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New antibiotics from a marine isolate of Bacillus laterosporus Barsby, Todd

Abstract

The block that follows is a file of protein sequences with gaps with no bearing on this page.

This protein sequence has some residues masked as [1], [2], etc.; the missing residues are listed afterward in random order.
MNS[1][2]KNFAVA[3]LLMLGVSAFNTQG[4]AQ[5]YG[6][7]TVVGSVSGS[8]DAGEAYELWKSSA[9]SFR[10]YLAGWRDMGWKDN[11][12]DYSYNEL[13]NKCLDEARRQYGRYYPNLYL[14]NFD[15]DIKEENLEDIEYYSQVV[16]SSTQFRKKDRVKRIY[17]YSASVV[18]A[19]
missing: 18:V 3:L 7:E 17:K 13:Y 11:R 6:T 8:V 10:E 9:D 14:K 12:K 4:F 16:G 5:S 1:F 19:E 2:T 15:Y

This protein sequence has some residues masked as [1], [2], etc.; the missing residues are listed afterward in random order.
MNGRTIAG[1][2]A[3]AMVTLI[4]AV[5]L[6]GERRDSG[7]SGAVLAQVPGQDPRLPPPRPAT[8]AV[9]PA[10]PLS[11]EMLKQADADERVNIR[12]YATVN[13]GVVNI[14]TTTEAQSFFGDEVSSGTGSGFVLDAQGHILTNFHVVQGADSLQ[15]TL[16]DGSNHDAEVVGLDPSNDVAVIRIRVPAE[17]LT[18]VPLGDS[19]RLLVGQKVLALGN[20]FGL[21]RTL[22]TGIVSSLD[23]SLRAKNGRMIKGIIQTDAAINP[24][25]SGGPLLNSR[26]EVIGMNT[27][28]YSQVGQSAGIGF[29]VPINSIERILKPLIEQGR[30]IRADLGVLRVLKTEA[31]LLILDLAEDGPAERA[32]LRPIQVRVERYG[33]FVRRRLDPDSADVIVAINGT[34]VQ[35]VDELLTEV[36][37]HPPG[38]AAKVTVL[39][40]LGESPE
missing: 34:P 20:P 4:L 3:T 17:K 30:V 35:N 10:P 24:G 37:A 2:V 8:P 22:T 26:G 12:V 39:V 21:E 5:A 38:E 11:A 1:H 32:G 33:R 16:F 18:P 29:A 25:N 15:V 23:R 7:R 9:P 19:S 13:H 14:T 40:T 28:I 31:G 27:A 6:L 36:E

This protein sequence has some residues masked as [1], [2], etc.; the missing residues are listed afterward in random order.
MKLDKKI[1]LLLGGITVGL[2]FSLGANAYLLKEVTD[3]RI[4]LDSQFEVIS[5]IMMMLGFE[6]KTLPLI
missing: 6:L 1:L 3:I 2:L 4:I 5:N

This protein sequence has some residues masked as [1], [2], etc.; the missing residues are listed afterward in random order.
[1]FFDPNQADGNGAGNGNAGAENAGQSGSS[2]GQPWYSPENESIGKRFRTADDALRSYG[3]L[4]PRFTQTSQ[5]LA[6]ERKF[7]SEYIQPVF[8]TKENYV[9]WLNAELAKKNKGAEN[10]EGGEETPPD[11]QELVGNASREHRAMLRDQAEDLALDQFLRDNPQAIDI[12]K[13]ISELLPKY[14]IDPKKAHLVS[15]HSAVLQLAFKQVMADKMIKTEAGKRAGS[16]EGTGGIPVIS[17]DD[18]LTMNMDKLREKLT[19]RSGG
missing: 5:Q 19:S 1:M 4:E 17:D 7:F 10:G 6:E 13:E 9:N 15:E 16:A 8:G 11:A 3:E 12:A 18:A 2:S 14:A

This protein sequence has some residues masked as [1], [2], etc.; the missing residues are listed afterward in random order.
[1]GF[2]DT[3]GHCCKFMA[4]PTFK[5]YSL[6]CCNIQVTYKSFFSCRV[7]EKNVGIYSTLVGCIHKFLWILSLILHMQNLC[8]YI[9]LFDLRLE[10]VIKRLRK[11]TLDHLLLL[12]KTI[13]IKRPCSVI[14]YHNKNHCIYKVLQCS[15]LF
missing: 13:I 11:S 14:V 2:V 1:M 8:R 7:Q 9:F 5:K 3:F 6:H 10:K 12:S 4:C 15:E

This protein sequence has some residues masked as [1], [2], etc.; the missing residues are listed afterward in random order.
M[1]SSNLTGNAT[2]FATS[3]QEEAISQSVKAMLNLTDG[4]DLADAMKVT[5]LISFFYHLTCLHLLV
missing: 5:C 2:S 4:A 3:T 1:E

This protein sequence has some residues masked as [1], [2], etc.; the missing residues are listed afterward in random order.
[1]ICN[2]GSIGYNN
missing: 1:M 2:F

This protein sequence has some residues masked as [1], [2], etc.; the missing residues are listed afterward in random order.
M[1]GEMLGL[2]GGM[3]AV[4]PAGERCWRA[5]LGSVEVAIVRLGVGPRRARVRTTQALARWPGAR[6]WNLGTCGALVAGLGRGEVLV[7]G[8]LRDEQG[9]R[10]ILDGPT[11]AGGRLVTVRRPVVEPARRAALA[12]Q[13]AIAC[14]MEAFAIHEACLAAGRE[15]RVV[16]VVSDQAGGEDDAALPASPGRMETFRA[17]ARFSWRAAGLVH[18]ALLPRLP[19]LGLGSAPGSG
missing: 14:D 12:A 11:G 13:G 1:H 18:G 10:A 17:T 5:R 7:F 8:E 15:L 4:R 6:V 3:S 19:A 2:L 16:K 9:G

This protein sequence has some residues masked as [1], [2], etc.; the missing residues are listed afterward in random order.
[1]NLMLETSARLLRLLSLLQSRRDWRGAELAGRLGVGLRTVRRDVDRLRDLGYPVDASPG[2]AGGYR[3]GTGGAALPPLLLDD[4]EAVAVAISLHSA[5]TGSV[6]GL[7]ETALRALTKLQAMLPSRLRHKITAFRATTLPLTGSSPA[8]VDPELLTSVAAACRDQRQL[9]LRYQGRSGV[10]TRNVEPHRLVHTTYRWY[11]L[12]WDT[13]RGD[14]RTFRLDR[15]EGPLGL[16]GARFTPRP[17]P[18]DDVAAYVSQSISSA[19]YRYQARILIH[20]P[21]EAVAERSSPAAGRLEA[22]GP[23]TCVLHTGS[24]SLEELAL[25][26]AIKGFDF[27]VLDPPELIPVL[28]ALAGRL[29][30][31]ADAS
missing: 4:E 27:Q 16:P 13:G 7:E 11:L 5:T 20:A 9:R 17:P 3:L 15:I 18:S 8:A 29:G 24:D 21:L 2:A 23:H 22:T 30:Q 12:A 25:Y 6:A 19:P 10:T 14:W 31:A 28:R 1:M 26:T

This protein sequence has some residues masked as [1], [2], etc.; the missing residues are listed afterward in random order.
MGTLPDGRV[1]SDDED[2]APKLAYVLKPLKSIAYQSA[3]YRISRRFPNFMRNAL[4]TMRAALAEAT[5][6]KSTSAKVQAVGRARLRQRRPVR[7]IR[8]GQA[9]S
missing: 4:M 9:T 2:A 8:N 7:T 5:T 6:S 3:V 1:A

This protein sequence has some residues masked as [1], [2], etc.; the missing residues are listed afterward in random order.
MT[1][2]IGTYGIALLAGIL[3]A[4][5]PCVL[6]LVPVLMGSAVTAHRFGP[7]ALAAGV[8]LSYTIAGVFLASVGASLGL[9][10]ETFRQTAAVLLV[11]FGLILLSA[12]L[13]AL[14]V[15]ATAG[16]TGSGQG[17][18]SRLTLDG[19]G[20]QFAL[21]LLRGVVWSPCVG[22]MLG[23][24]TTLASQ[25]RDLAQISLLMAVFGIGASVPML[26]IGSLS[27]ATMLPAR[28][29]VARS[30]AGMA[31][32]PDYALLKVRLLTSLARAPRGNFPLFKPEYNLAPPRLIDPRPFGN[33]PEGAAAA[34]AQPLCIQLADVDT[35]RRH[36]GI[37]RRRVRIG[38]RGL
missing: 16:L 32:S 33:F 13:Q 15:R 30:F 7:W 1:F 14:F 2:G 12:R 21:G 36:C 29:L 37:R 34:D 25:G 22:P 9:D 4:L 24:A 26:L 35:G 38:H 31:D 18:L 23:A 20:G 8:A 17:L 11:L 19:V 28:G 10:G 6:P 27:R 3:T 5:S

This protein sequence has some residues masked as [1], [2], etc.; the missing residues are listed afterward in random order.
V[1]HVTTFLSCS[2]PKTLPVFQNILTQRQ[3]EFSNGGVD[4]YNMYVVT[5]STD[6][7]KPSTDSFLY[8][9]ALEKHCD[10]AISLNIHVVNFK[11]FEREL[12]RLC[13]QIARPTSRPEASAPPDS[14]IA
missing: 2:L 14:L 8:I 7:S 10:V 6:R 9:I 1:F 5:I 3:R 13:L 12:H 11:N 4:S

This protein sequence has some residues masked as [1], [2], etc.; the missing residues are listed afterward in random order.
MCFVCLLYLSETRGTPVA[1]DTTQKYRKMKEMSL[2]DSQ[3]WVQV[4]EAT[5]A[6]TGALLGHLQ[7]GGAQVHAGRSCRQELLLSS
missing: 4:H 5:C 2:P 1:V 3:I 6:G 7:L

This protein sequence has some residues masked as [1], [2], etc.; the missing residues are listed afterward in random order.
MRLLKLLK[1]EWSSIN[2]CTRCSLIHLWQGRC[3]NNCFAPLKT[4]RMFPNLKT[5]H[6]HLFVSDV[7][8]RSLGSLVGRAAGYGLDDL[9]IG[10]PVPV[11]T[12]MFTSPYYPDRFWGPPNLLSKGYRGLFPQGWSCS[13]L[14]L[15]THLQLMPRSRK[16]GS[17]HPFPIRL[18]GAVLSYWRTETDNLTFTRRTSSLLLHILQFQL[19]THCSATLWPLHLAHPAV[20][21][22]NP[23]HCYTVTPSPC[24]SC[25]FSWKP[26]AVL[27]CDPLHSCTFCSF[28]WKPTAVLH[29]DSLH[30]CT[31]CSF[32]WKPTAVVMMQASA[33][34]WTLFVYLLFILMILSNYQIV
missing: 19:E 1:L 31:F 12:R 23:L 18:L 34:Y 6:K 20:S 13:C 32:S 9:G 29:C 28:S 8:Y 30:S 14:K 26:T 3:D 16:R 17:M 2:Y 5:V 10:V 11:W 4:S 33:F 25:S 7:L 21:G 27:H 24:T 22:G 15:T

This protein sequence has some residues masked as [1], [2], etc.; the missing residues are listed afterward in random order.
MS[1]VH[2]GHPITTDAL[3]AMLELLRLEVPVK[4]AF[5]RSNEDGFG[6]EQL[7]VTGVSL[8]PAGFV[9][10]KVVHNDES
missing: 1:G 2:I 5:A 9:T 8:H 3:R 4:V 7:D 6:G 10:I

The continued chemical investigation of a marine isolate of Bacillus laterosporus has resulted in the discovery of nine new metabolites, seven of which displayed antibiotic activity. The bogorols A - E (26-30) were found to comprise a novel structural template of the cationic peptide class of antibiotics, while the basiliskamides A and B (50 and 51) were discovered to possess potent antifungal activity versus both Candida albicans and Aspergillus fumigatus. Two structurally novel acyldipeptides, tupuseleiamides A and B (55 and 56), were the result of a serendipitous discovery. The structures in this thesis were elucidated using a combination of NMR spectroscopy, mass spectrometry, and chemical degradation coupled with chiral GC analyses. The fragmentation pattern observed in the mass spectrum of 26 allowed for the rapid structure elucidation of 27-30. An empirical method based on steric and electronic arguments was used in conjunction with a series of partial acid hydrolyses to rationalize the relative placement of the enantiomeric pairs of amino acids within the constitution of 26. A series of common structural features defined the novel bogorol cationic peptide template. The C and N termini of the linear peptides were found to be capped by an amino alcohol and an α-hydroxy acid, respectively, leaving the cationic residues to reside solely in the interior of the peptide. In addition, the bogorols contained the uncommon amino acid, E-2-amino-2-butenoic acid. A preliminary investigation of the secondary structure of the bogorols revealed their propensity to exist as ahelices, thus allowing 26-30 to adopt the amphipathic structure characteristic of cationic peptide antibiotics. The bogorols were found to exhibit in vitro antimicrobial activity versus methicillin resistant Staphylococcus aureus and vancomycin resistant Enterococcus spp. comparable to that found with other cationic peptide antibiotics. Finally, progress was made towards the total synthesis of 26. The de novo biosynthesis of 2,6-dimethyl-5-heptenal (60) by the dendronotid nudibranch, Melibe leonina, was investigated using a stable isotope incorporation experiment with [l,2-¹³C₂]acetate. This study represents the first demonstration of de novo terpene biosynthesis by a dendronotid nudibranch. As well, it is the first example to show that nudibranchs are capable of de novo monoterpene biosynthesis. The work reported with M. leonina supports recent evolutionary theory with regards to nudibranch de novo biosynthesis.

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